On our first few days in the Czech Republic, we got to know the country in various ways. Cycling over the border, we were welcomed by old, some abandoned, houses, sketchy people, meth seeking junkies, signs forbidding prostitution and roads filled with potholes and dozens of memorials and roadkill on the side. Lovely… Weirdly though, besides all the memorials and roadkill that make me feel sick to my stomache and worried that I might be involved in the next accident, as cause or victim, I liked it. These damaged roads, ruinous residences and the suspicious looking man walking by for the third time now, are obviously a lot different than the villages in the mountains of Germany, the remote little towns or even the bigger cities, all with more pleasant, clear and safe roads. That is exactly why I like it! It is different. In the minute we crossed the border everything changed. Yes, you do get the occasional tweeker asking for either marijuhana or chrystal meth and the roads are possibly destroying my bike nonetheless, I like it. It surprised me, keeping the journey unpredictable, as we went from a warm bed, a filled stomache and good hosts in Hof to a tent in a small forest near As on a rainy night with half of our conversations with the locals being about whether we have some crank or not.
Reason to celebrate
It wasn’t all grim though, we had plenty of reason to celebrate. As, together with crossing the border, we reached another milestone; the 1k kilometer! 😀 Besides that, we had some sick campfires, enjoyed the marmelade sandwiches and with the tools given by our sailor friends and with the help of good old duct tape, I managed to fix both my brakes. You read that right, both my brakes were broken. Luckily, I found out on time that my second one had gone as well and not during a game of joust with a mad truck driver.
On our 3rd day, we came upon more friendly people, less busy with narcotics, which we quite frankly preferred. This was as we entered Marianské Láznê, after leaving our campsite in Dyleń. The people here seemed genuinely more happy when greeted with a smile, which I loved. We cruised around for a bit, going through the expensive, amazing hotel area with people riding around in carriages. Before leaving this lovely town, some supplies were bought and we finally got to exchange our currency to the crown at a Vietnamese nail salon.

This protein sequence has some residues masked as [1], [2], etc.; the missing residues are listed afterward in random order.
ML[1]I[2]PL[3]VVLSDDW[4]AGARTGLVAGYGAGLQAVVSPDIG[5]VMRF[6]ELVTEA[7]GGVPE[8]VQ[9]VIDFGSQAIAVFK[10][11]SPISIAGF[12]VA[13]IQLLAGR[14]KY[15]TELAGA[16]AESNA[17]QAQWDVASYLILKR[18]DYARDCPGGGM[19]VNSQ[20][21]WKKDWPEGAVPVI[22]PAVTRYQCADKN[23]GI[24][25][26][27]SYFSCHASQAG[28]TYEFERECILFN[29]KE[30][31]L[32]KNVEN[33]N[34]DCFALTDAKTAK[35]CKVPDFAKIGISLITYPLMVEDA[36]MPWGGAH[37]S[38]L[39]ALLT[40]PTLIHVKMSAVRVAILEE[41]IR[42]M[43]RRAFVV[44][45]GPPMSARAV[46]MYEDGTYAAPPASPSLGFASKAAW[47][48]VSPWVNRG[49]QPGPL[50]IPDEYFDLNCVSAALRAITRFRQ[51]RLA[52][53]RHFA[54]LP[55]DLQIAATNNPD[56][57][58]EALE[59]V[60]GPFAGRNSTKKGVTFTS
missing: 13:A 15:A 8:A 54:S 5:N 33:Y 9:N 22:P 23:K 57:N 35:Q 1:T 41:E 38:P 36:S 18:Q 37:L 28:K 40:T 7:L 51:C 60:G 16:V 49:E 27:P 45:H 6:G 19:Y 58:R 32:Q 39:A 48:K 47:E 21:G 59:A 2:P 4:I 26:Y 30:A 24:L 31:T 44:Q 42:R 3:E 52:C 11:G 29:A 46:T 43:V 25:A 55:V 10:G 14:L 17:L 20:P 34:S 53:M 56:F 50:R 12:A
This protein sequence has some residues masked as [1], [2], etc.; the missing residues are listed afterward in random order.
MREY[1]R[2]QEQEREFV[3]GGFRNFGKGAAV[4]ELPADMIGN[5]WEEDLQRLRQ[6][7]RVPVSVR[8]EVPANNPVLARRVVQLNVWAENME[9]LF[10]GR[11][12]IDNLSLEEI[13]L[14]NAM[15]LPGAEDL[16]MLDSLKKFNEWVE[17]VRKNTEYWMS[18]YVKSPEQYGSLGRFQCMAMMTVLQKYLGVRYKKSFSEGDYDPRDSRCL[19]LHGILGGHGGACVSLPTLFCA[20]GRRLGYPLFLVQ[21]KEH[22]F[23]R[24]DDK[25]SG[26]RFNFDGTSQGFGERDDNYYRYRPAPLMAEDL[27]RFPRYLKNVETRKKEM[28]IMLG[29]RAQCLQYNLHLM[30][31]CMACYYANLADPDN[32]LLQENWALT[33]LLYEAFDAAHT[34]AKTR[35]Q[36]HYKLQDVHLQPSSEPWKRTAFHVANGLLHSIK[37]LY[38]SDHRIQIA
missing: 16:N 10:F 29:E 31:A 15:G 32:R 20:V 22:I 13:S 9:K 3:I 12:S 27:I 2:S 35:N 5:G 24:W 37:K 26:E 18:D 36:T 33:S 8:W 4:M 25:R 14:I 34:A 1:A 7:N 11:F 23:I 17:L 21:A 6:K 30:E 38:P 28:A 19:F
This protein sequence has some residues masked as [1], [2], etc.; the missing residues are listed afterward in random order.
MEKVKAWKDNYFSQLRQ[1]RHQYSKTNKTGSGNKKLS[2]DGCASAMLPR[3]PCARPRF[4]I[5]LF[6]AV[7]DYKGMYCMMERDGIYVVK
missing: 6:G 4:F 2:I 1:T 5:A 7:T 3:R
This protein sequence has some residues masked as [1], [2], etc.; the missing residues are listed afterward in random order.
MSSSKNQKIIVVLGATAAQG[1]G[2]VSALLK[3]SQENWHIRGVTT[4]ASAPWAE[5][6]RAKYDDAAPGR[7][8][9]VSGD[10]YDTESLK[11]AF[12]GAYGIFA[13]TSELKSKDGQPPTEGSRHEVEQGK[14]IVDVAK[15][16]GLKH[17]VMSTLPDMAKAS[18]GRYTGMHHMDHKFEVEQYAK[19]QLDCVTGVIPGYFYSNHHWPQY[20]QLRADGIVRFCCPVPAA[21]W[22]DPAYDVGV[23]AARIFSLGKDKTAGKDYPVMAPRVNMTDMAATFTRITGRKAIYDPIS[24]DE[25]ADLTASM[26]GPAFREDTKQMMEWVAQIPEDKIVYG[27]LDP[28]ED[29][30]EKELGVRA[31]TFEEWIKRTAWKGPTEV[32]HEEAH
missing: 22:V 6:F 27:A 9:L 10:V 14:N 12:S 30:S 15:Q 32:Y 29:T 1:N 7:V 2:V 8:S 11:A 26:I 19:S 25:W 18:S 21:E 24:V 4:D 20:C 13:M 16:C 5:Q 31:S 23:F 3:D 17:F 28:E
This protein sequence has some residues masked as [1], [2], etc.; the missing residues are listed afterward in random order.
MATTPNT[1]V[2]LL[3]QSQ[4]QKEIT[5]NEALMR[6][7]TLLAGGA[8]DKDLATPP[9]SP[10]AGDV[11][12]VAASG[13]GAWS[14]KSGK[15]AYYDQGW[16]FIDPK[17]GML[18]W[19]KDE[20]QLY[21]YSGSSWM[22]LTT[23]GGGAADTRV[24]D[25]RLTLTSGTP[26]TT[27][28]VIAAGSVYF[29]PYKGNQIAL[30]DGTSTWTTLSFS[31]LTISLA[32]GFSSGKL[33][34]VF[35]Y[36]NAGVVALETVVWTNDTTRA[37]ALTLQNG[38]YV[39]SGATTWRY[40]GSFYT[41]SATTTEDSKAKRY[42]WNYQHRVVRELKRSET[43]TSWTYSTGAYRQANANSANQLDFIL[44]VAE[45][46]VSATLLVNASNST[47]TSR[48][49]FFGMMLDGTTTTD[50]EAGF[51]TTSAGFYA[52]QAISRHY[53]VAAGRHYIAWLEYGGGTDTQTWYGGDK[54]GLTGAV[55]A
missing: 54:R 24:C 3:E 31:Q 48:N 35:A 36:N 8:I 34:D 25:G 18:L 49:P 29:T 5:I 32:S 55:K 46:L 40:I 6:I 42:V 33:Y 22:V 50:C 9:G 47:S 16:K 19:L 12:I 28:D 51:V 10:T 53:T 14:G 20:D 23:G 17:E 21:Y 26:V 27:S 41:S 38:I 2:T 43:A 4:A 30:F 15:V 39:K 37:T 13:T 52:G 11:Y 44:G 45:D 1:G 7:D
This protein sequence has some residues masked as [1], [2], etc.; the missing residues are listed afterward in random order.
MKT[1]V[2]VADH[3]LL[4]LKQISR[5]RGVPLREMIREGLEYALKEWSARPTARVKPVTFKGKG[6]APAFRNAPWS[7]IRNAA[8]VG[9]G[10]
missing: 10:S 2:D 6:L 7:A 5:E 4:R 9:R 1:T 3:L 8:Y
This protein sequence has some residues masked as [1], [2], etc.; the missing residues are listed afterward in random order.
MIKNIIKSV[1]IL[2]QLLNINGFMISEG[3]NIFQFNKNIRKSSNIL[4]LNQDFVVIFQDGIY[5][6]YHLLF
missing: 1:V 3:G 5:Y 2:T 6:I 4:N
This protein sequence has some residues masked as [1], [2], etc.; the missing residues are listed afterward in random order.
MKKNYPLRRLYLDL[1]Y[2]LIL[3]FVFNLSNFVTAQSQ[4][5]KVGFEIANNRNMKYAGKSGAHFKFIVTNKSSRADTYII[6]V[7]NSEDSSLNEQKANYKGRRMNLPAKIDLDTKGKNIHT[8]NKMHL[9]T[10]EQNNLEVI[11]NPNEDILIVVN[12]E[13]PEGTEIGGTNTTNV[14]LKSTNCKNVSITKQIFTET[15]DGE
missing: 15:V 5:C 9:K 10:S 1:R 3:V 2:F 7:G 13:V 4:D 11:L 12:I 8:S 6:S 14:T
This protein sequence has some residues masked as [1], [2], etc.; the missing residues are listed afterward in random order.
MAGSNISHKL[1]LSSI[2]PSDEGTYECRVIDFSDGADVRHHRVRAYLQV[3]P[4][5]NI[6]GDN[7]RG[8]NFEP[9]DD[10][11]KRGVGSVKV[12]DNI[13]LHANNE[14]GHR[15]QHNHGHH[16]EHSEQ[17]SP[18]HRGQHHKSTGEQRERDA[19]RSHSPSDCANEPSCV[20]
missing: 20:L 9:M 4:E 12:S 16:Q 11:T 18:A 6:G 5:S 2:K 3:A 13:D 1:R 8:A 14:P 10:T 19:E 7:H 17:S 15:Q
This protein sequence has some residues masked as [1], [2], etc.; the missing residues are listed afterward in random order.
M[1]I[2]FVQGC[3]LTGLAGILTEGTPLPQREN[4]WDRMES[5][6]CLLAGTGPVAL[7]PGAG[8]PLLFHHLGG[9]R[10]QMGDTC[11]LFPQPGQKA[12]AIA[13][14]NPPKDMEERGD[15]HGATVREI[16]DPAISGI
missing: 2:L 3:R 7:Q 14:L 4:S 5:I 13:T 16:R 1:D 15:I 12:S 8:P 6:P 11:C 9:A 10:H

The evening was enjoyed by another campfire, next to a pond and with the view of the sunset in the background. As tired as I was, it was not a night whereon I was able to catch some sleep. Even after the moon was done and slowly went away, letting the sun replace his empty seat, I was still awake. I had started a fire instead, when the crawling hours became too much for me. A little bit after the sun, Maarten got up as well, also without a good night’s rest. Then one on no, and one little sleep we took off from Nova Hospoda to Plzeñ, 60 kilometers away.
The beer city
After a long, killing day, both ready to fall death, we arrived late afternoon in Plzeñ. It was hotter than ever before, announcing shorts weather. We wandered around for a small bit, before going to a cheap hostel. It was not the building or inside itself that explained the cheapness, yet the neighbourhood it was situated in. Scattering glass, sounds of more things breaking and people shouting.. We ignored it and enjoyed the luxuries; a comfy bed and a hot shower to wash away our homelessness look. It was not late, when I dove in my bed to not return until the following morning.
As we felt Plzeñ a city worthy of viewing, which we hadn’t properly done, we decided to stay another day and explore the city. Since it’s well-known for its beer – Pilsener Urquell – we thought it fitting to go to a brewery museum. Although very interesting to learn more about the history of beer and beer in Plzeñ, thirsty as we were, it left us craving for a cold one.
Upon our return, we came upon two German girls, Hana and Hana. They too, had the incredibly stupid idea of using their free time to travel by bike. Quite funny, how the only others in our shared dormitory, were also two cyclists. Together we had some pizza and pasta (my two favourites!) and washed it down with a beer, I mean, we are in Plzeñ.
Some trouble on the way
As we left the beer city, hoping to reach Prague in one go, the sky was clear and the sun was bright, allowing us to bike in shorts. This is the kind of weather you want when biking. But it doesn’t matter what weather it is, snow, rain or sunny, it will be difficult to go further with a flat tire. In a small town before Beroun, we stopped at a house with the plan to fix my tire and stay the night; Prague isn’t going anywhere. The second I saw their dog, Bessie, I knew we were good. The lady did not speak any of our languages, but luckily the husband spoke German. Not only were we allowed to stay, also did the old man help with fixing my tire. (…) Fine, it was us that merely helped when the old man fixed my tire. 🙈
The rest of the evening – when not cuddling the dog – we spent talking with their granddaughter, half forced to speak to us as she knows English. “They’re 14 too”, told the grandma her… 😒 She was only 5 years off.. Despite that, we had a good conversation with Elizabeth (aka Queen) and I was already happy to be speaking in English, instead of German or playing charades.